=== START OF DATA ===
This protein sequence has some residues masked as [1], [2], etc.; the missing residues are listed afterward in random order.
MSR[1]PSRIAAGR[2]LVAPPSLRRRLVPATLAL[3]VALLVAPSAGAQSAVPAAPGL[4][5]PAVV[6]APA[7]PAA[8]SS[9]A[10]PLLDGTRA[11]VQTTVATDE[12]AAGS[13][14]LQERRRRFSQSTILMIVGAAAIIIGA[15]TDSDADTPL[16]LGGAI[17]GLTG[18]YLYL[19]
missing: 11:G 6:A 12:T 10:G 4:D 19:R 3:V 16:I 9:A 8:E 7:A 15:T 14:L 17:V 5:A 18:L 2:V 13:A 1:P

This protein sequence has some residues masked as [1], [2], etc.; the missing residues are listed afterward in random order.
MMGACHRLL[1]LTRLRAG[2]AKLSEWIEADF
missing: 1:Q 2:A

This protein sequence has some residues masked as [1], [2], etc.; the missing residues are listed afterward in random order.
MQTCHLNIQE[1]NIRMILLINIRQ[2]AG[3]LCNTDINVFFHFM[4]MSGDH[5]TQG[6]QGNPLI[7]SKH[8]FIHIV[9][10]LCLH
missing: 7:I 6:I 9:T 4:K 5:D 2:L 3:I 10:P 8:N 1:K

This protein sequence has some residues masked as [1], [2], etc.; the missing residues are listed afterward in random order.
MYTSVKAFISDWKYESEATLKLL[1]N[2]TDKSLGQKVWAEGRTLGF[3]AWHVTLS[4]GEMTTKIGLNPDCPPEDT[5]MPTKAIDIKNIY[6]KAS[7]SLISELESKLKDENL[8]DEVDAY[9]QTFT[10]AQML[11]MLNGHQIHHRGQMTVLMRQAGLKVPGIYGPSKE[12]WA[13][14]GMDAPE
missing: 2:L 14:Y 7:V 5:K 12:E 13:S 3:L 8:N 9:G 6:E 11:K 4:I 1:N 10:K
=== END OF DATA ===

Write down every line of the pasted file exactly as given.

This protein sequence has some residues masked as [1], [2], etc.; the missing residues are listed afterward in random order.
MSR[1]PSRIAAGR[2]LVAPPSLRRRLVPATLAL[3]VALLVAPSAGAQSAVPAAPGL[4][5]PAVV[6]APA[7]PAA[8]SS[9]A[10]PLLDGTRA[11]VQTTVATDE[12]AAGS[13][14]LQERRRRFSQSTILMIVGAAAIIIGA[15]TDSDADTPL[16]LGGAI[17]GLTG[18]YLYL[19]
missing: 11:G 6:A 12:T 10:G 4:D 19:R 3:V 16:I 9:A 8:E 7:A 15:T 14:L 17:V 5:A 18:L 2:V 13:A 1:P

This protein sequence has some residues masked as [1], [2], etc.; the missing residues are listed afterward in random order.
MMGACHRLL[1]LTRLRAG[2]AKLSEWIEADF
missing: 1:Q 2:A

This protein sequence has some residues masked as [1], [2], etc.; the missing residues are listed afterward in random order.
MQTCHLNIQE[1]NIRMILLINIRQ[2]AG[3]LCNTDINVFFHFM[4]MSGDH[5]TQG[6]QGNPLI[7]SKH[8]FIHIV[9][10]LCLH
missing: 7:I 6:I 9:T 4:K 5:D 2:L 3:I 10:P 8:N 1:K

This protein sequence has some residues masked as [1], [2], etc.; the missing residues are listed afterward in random order.
MYTSVKAFISDWKYESEATLKLL[1]N[2]TDKSLGQKVWAEGRTLGF[3]AWHVTLS[4]GEMTTKIGLNPDCPPEDT[5]MPTKAIDIKNIY[6]KAS[7]SLISELESKLKDENL[8]DEVDAY[9]QTFT[10]AQML[11]MLNGHQIHHRGQMTVLMRQAGLKVPGIYGPSKE[12]WA[13][14]GMDAPE
missing: 2:L 14:Y 7:V 5:K 12:E 13:S 3:L 8:N 9:G 6:E 11:K 4:I 1:N 10:K